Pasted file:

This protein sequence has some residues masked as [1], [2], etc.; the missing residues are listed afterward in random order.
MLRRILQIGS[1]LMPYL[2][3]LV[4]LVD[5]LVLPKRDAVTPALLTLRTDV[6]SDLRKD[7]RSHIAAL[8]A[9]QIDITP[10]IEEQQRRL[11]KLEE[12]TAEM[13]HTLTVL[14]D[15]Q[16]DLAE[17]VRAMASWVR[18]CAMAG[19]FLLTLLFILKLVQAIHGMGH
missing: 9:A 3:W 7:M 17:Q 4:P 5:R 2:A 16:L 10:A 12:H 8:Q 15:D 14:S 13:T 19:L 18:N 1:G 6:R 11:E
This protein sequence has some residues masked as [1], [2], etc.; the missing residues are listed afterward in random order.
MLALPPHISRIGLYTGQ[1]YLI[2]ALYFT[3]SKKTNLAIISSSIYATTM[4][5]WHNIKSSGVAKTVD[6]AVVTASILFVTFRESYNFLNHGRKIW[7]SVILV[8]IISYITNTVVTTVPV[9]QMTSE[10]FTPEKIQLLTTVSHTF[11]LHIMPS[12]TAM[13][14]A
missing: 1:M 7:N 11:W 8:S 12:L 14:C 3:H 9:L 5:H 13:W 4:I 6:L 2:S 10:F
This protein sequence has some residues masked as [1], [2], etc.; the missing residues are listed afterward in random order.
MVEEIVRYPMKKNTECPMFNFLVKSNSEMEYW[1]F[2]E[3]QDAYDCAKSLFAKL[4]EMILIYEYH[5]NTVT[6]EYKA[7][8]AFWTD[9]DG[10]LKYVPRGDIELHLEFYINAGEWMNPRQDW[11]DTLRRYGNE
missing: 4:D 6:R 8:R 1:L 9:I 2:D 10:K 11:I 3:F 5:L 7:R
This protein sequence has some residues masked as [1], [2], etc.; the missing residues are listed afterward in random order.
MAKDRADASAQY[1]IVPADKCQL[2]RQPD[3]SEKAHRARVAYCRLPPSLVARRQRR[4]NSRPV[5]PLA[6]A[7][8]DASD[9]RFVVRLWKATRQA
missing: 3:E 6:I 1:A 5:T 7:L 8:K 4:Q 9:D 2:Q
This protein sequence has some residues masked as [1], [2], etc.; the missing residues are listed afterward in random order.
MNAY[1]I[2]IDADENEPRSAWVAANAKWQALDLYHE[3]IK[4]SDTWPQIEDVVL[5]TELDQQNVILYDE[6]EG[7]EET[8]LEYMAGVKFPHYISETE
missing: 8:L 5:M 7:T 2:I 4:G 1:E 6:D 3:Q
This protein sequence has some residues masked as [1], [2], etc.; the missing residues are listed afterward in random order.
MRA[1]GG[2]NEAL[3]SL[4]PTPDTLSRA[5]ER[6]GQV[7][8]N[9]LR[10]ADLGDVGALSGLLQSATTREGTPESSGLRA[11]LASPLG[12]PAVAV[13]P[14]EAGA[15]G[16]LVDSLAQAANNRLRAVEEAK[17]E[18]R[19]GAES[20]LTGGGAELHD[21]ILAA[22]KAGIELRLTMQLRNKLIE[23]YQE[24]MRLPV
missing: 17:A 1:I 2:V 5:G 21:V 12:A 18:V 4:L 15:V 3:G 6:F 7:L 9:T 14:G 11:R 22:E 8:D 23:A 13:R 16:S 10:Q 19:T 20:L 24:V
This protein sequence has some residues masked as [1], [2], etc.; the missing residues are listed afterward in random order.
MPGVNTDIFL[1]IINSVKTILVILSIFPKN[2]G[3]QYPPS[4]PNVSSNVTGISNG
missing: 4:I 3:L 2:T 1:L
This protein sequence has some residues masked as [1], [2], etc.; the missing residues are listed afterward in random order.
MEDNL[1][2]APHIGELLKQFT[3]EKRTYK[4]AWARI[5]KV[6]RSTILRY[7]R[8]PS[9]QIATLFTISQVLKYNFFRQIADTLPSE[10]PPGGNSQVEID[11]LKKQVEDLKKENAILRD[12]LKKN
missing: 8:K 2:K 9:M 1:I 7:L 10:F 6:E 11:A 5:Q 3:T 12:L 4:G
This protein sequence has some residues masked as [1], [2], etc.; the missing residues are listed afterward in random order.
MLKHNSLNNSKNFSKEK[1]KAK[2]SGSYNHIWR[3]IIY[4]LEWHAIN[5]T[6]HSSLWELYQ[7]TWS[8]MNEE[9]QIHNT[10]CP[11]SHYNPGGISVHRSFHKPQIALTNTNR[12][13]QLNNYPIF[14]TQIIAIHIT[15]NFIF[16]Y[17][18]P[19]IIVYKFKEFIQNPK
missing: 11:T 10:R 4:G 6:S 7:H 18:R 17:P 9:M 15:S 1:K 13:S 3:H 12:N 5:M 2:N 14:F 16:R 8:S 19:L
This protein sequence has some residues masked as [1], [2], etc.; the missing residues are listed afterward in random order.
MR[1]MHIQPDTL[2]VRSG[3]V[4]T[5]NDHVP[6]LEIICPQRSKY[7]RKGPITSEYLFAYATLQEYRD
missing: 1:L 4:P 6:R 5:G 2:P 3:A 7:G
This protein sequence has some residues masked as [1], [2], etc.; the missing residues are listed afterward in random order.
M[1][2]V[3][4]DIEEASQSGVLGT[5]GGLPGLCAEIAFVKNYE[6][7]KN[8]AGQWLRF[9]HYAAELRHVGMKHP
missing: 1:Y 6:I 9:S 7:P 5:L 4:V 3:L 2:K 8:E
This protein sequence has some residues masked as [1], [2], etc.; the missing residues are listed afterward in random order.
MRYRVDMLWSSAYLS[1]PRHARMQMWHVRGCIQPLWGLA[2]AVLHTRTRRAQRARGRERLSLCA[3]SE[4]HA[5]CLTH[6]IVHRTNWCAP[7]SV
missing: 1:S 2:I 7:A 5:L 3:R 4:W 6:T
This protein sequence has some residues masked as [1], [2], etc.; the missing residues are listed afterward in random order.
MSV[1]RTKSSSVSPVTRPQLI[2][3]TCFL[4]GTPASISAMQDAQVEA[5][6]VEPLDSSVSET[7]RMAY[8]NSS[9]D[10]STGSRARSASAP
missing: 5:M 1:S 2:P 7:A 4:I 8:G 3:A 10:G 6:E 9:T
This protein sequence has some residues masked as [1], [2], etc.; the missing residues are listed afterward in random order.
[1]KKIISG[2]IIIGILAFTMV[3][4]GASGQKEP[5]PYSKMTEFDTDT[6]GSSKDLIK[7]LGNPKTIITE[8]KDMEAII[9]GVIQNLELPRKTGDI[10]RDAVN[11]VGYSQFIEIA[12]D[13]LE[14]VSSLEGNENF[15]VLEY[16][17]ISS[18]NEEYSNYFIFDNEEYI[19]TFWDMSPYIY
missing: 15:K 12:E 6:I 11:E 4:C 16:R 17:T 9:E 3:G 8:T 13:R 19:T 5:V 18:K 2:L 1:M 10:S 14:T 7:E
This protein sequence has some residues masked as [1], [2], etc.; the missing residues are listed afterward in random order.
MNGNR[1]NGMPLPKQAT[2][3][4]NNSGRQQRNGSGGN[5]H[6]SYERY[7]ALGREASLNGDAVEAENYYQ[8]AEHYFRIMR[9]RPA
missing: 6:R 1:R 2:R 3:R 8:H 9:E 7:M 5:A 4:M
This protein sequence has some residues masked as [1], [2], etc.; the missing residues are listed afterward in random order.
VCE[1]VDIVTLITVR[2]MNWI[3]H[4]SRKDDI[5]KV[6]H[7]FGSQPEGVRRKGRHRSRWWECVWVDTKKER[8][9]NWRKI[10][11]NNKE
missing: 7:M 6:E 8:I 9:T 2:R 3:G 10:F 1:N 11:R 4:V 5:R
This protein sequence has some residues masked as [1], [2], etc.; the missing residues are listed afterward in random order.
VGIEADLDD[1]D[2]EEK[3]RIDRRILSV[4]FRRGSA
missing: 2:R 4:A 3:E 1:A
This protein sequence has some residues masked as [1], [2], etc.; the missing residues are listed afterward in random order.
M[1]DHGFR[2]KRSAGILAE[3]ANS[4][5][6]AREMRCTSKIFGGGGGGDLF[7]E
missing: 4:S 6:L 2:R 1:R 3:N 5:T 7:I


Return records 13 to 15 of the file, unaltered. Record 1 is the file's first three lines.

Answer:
This protein sequence has some residues masked as [1], [2], etc.; the missing residues are listed afterward in random order.
MSV[1]RTKSSSVSPVTRPQLI[2][3]TCFL[4]GTPASISAMQDAQVEA[5][6]VEPLDSSVSET[7]RMAY[8]NSS[9]D[10]STGSRARSASAP
missing: 5:M 1:S 2:P 7:A 4:I 8:G 3:A 10:G 6:E 9:T
This protein sequence has some residues masked as [1], [2], etc.; the missing residues are listed afterward in random order.
[1]KKIISG[2]IIIGILAFTMV[3][4]GASGQKEP[5]PYSKMTEFDTDT[6]GSSKDLIK[7]LGNPKTIITE[8]KDMEAII[9]GVIQNLELPRKTGDI[10]RDAVN[11]VGYSQFIEIA[12]D[13]LE[14]VSSLEGNENF[15]VLEY[16][17]ISS[18]NEEYSNYFIFDNEEYI[19]TFWDMSPYIY
missing: 15:K 12:E 6:I 11:E 4:C 16:R 17:T 9:E 3:G 8:T 13:R 19:T 5:V 18:K 2:L 1:M 10:S 14:T 7:E
This protein sequence has some residues masked as [1], [2], etc.; the missing residues are listed afterward in random order.
MNGNR[1]NGMPLPKQAT[2][3][4]NNSGRQQRNGSGGN[5]H[6]SYERY[7]ALGREASLNGDAVEAENYYQ[8]AEHYFRIMR[9]RPA
missing: 6:R 1:R 2:R 3:R 8:H 9:E 7:M 5:A 4:M